Discovering New Zealand's islands
For most Europeans, New Zealand is best known for roaming wineries, the Haka and being the land of the Lord of the Rings. But New Zealand has much more to offer. After all, there are around 600 islands. Yes, most people might be surprised to learn that New Zealand isn't just made up of the 2 main islands – the North and South.
With that many islands and 15,000km of coastline – more coastline than mainline USA - it's no surprise that New Zealand is a place of great adventure, beauty and culture. Hopping around the islands – usually by sailing – is one of the great ways to discover all the different elements that make New Zealand such a special place.
Wild beauty and gentle rhythms define this tranquil island, where open skies and undisturbed land set the scene for you to reconnect with nature. It's officially New Zealand's third-largest island, but the population is tiny. Around 400 people call it home – but you won't be treated like an outside when you visit.
You'll get to discover National Parks, which make up over 85% of the island, taking on a huge selection of walks, from scenic strolls to hikes lasting multiple days. The Maori name for the island translates to the land of glowing skies, and it's easy to see why.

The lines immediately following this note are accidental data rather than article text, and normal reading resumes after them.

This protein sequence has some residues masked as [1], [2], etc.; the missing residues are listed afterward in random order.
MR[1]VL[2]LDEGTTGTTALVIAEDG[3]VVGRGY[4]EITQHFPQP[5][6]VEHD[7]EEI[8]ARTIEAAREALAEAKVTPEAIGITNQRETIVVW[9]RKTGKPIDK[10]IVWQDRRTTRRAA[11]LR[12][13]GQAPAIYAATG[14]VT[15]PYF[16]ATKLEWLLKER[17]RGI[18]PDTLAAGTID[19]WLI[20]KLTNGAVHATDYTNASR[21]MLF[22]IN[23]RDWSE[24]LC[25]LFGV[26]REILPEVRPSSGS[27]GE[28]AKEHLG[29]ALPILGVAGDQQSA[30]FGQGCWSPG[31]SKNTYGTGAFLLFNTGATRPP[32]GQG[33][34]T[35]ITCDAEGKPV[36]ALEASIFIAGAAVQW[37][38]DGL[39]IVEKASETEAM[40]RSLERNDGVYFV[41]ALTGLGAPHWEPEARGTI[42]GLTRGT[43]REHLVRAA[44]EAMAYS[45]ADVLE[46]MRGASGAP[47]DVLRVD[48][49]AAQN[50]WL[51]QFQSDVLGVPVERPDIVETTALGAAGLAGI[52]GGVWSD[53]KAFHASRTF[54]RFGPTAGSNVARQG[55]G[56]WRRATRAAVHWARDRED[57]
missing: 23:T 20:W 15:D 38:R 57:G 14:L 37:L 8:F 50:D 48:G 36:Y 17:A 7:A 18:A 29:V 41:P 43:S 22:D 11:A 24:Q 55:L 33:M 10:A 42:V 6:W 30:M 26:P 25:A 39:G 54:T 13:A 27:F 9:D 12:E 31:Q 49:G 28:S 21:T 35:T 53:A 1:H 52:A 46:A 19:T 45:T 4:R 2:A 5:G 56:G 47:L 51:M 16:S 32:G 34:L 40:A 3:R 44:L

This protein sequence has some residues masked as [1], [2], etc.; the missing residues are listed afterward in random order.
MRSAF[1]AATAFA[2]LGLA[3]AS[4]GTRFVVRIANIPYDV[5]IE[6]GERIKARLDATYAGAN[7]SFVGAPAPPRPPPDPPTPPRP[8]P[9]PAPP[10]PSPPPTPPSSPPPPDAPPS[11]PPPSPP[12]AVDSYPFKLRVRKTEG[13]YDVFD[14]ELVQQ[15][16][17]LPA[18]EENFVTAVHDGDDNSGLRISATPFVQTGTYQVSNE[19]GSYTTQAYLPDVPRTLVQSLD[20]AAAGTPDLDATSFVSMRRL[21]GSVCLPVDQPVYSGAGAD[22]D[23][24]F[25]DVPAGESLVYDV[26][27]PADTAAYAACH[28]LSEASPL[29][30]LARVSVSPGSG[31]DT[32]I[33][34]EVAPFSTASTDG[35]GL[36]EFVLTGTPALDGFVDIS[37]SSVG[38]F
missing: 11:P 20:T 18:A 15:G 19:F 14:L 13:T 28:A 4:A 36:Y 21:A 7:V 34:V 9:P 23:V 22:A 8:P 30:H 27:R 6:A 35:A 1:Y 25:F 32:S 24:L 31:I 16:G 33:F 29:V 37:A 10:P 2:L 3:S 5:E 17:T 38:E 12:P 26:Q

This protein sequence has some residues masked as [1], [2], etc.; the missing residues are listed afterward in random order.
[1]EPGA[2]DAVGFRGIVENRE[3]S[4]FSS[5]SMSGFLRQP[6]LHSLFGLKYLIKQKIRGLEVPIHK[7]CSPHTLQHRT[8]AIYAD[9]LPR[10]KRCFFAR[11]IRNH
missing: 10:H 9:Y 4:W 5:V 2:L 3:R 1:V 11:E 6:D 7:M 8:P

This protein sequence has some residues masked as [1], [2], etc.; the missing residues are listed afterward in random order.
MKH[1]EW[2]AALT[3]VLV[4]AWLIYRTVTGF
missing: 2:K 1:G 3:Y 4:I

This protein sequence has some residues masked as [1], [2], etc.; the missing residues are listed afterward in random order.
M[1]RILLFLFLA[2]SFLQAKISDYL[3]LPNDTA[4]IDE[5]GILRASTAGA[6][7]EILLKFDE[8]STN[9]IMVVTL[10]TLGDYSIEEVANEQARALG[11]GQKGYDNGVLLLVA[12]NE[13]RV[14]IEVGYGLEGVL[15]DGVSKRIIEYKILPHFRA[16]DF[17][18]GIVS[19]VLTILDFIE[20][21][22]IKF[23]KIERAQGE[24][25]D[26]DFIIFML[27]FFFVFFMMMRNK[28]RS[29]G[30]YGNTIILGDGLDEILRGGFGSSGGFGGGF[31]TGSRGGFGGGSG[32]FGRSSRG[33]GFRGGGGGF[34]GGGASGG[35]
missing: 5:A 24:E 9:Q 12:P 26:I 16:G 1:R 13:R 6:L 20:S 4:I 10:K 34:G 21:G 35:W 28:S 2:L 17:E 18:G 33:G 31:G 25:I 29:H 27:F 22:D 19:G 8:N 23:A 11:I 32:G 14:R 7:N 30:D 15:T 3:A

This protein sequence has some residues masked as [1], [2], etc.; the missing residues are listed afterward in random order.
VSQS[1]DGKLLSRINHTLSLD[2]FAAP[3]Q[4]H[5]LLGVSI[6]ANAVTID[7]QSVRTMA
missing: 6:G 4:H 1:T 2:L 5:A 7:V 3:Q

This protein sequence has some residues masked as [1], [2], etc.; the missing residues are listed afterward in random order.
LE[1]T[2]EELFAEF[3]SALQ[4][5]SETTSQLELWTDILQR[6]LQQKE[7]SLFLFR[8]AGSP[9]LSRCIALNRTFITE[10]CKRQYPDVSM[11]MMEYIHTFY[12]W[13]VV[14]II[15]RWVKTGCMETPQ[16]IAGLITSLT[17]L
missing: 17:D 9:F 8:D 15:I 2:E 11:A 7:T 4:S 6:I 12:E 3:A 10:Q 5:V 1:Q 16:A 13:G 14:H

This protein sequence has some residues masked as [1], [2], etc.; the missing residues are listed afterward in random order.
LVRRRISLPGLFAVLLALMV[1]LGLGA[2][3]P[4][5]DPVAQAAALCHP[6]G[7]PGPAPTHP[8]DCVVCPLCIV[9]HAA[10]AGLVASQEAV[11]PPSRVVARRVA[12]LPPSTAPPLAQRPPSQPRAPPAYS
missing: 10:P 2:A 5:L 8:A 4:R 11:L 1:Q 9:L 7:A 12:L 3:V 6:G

Wherever you find yourself on the island, you'll get expansive skylines, stunning sunsets and if you're lucky, the Aurora Australis – the Southern hemisphere's sister to the famous Northern Lights.
We like to think of this almost like 'the good life' island. Even if it's just under an hour's ferry ride from Auckland, it's a world away in terms of lifestyle and culture. Waiheke invites its visitors to spend time appreciating the privilege of just… being. Being at peace, being relaxed, being surrounded by sprawling olive groves and beaches, being able to sit in a boutique café and enjoy a lazy coffee morning.
With a welcoming, hassle-free vibe, you can expect to find plenty of artists and a true local feel. Check out of the rat race and kick back like the cat who got the cream as you enjoy food sourced locally and wine from any of the plentiful vineyards that populate the island.
Waiheke's other defining feature is its top quality produce. Often nicknamed the Island of Wine, the island attracts up to 800,000 visitors each year who come to tour the wineries and sample the wines. If you do plan on visiting Waiheke, November to March is when the vine leaves are in full bloom and the local restaurants boom with the freshest, fullest wines.
Tiritiri Matangi Island
This whole island is a dedicated nature reserve and wildlife sanctuary. Located in the Hauraki Gulf, it's not an exaggeration to call the island a true paradise; where else in the world will your days have their very own birdsong soundtrack? Pest and predator free, rare and endangered species get to roam freely, and as you take one of the walking tracks you'll get to meet them along the way!